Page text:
The answer to that question will help you write 👏 Quick 👏 Snappy 👏 Short 👏 Sentences.

Adalo Tip: If you’re having a hard time keeping things brief, write everything that needs to be said, and then cut out all the fluff. Keep it to no more than 8 words.

Say NO! to Jargon

There’s a high chance that you may accidentally have language in your app that is very technical, and doesn’t mean anything to the user. The word for this is jargon, it’s any words or phrases that require the reader to have prior knowledge about something they may not typically know about.

When writing UX copy, it’s best to stay away from jargon because the last thing you ever want to do is confuse the people you’re building an app for.

Now this may surprise you (given that our first point was to keep it short) but the shortest phrase may not always be the most effective. What we mean is that sometimes just a liiiiiiittle more goes a long way in getting the message across. For example, you could say

‘Payment method’ OR ‘Choose how you’d like to pay’ Both of these are correct, but one sounds more personal and more human than the other. Take your pick!

Adalo Tip 1: When in doubt, read it out (loud!) If it sounds unnatural or robotic, change it!

Adalo Tip 2: If you’re worried about jargon, ask friends and family to check it out. When the text makes sense to people with no insider understanding, it’s ready!

Pair your visuals with words

Research tells us that nearly 80% of users scan website pages and rely on visuals such as imagery and icons to understand the context. Interestingly, only 16 percent read the entire copy.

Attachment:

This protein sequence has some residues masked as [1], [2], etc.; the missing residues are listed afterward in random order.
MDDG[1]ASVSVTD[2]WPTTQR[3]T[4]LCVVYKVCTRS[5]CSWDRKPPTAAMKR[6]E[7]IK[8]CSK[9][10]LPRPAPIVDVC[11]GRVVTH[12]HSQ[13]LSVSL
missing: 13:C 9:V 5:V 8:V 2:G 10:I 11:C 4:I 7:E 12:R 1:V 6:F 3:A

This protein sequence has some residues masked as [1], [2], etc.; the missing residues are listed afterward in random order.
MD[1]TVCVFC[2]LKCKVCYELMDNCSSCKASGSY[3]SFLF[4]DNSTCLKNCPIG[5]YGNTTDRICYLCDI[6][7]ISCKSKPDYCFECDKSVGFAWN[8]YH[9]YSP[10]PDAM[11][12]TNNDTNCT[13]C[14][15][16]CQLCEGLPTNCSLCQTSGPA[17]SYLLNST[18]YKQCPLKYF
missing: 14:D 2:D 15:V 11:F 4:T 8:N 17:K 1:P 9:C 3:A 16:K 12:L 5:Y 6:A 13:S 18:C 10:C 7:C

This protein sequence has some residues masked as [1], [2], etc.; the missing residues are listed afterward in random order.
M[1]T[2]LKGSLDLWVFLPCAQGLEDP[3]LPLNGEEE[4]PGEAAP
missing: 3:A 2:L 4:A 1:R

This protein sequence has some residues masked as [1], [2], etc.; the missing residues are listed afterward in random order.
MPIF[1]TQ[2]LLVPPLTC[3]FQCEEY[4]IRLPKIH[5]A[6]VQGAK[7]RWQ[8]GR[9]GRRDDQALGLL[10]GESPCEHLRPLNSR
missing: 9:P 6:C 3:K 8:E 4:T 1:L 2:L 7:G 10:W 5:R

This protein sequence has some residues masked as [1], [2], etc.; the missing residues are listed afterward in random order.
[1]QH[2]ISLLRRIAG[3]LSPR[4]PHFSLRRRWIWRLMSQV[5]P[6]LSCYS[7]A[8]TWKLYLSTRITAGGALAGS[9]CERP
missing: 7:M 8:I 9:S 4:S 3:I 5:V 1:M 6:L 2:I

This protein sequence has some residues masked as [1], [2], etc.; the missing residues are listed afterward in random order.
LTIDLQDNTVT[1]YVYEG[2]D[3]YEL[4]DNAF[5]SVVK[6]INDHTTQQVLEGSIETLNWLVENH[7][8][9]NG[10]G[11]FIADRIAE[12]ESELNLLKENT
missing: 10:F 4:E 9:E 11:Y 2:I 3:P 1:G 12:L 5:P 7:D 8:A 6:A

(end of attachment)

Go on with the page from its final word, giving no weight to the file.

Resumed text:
So clearly there’s no denying the importance of stunning imagery and visuals, but we also need to make sure the visuals and copy go hand in hand! Remember that in some cases, it may help to include icons AND text if you have a diverse audience that may have different interpretations.

Fun fact: Did you know that people commonly read text in an ‘F shaped’ pattern. They read the first line, then the second line, and then slide down the page while catching only the first or second word of each sentence. Good design helps break that pattern – something interesting pops up at every section (that’s why this blog has subheadings!)

Use this formula for first person and second person

Let’s do a quick refresher, shall we? 👋

First person = I, me, or my

Second person = you, or your

First person is a good way to show the user what’s distinctly ‘theirs’ on the app (e.g. ‘My Profile’, ‘My Account’)

Second person is an easy way to guide your users through a process or a journey (e.g. enter your account number, choose your avatar), or simply just add a personal touch (e.g. Oops… you’ve run out of credits!)

Be consistent

Stick to your terminology